The content in this blog post answers about 95% of the questions I get on a daily basis via emails, snapchat messages, tweets, etc.  That being said, don’t hesitate to contact me if you have any further questions and I’ll get back to you ASAP.

After visiting 80+ countries since 2012, I’ve picked up lots of valuable knowledge and skills to make traveling safer and more efficient.

My top 25 travels tips are listed below, in order, with #1 being my best travel tip and #25 being more general advice.

Alright, let’s get at it!

25 Best Travel Tips I’ve Picked Up from 80+ Countries

1. Use Google Maps to Navigate Cities

I cannot tell you how many hours of time and stress this has saved me over the years.  Did you know that Google Maps works offline, even when your phone is on Airplane mode?

All you have to do is make sure to load a city in Google Maps BEFORE getting off the plane (or leaving your hotel) — and the little blue GPS dot will follow you around as you wander the city.

This is especailly helpful when you’re in a foreign taxi, so you can make sure to see exactly where the driver is taking you.

2. Use TEP to get internet access

TEP is the best way to get online in 100+ countries!

Everyone always asks me how I get my computer and phone to work abroad.  I used to buy local SIM cards (from a local Phone provider) every time I hopped borders, which was a nightmare!  Now, whenever I’m not in a public wifi zone (like in a cafe or hotel), I turn on my TEP portable hotspot device.  TEP gives me internet access in 100+ countries, and it works by using local sims to guarantee the fastest internet speeds.  They even just launched a 4G model, which gives you even faster speeds!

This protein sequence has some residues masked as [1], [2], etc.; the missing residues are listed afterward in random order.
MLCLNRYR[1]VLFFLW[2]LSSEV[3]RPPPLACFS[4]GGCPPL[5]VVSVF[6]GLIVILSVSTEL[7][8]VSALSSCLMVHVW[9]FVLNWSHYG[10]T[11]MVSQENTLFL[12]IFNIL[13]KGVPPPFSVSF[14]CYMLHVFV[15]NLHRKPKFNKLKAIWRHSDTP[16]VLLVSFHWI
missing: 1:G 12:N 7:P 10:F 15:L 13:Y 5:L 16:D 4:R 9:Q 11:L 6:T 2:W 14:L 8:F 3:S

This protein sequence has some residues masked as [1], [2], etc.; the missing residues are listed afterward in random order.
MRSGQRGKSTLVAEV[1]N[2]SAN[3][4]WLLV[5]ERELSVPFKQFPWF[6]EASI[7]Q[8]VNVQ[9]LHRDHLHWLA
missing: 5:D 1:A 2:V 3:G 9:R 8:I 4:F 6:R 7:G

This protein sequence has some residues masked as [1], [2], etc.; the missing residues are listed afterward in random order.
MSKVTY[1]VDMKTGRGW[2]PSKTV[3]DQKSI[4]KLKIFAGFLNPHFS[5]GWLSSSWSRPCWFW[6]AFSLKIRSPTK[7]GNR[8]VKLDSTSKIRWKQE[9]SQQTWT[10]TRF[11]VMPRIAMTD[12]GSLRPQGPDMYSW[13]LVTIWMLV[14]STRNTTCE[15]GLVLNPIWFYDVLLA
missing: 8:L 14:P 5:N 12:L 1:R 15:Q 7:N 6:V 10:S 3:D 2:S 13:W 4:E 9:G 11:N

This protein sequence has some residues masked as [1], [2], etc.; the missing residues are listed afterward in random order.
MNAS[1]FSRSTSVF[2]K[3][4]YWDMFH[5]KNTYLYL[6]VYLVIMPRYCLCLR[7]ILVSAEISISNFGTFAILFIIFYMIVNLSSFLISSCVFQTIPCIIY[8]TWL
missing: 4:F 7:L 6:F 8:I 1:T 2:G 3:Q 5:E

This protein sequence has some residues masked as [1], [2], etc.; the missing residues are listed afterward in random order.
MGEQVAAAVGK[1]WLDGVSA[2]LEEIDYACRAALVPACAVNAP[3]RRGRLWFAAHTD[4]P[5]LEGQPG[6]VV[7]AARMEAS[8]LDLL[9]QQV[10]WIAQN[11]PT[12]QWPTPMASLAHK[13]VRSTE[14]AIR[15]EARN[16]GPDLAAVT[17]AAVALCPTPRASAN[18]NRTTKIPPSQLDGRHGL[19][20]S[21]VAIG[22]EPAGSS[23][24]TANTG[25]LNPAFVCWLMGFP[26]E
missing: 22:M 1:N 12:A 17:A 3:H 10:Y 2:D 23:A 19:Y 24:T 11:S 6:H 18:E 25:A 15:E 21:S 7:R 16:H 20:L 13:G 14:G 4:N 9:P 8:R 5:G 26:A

Get Your TEP on this link 🙂

3. For Booking Flights, Use Google Flights & Kayak

It seems like there are so many flight search engines these days, that it’s frustrating to find which ones are best.

I can tell you from first-hand experience (booking 400+ flights) that Google Flights & Kayak are the most reliable and cheapest search engines out there.  Google Flights makes is easy to compare flight prices across various dates in a month, and Kayak simply has every airline in it’s database that you can imagine. I never book a flight without searching both of them.

More tips when buying flights:
– Delete your browser’s cookies before buying an airline ticket, because the prices usually go up when you visit multiple travel sites.